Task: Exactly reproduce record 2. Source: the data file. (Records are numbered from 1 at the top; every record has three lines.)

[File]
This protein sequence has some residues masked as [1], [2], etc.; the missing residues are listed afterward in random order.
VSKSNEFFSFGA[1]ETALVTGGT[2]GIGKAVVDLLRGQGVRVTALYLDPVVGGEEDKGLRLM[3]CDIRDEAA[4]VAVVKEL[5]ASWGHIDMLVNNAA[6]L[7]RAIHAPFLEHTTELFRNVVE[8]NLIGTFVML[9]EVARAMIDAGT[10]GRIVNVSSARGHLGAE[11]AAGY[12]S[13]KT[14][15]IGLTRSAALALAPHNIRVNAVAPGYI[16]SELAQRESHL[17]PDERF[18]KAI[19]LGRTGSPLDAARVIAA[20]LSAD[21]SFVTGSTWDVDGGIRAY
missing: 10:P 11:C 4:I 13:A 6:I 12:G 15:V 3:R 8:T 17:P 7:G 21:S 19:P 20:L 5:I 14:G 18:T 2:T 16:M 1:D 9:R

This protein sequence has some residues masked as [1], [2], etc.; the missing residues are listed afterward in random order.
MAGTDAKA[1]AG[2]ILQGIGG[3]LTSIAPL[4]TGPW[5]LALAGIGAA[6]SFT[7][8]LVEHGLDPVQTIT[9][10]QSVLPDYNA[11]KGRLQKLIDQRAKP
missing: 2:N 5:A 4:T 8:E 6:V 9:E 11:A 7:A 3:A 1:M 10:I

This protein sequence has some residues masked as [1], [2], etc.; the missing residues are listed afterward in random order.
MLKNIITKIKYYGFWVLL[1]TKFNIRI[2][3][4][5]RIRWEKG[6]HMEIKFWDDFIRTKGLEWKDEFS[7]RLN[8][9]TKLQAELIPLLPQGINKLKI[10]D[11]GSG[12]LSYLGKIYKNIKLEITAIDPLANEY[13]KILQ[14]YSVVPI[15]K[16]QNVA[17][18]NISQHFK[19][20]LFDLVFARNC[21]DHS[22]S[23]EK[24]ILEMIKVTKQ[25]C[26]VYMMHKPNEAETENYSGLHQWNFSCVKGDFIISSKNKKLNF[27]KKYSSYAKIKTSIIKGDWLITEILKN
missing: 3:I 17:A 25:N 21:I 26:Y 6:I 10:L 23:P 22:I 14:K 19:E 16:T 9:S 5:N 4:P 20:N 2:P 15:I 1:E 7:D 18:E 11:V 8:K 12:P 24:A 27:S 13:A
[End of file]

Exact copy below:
This protein sequence has some residues masked as [1], [2], etc.; the missing residues are listed afterward in random order.
MAGTDAKA[1]AG[2]ILQGIGG[3]LTSIAPL[4]TGPW[5]LALAGIGAA[6]SFT[7][8]LVEHGLDPVQTIT[9][10]QSVLPDYNA[11]KGRLQKLIDQRAKP
missing: 2:N 5:A 4:T 8:E 6:V 9:E 11:A 7:A 3:A 1:M 10:I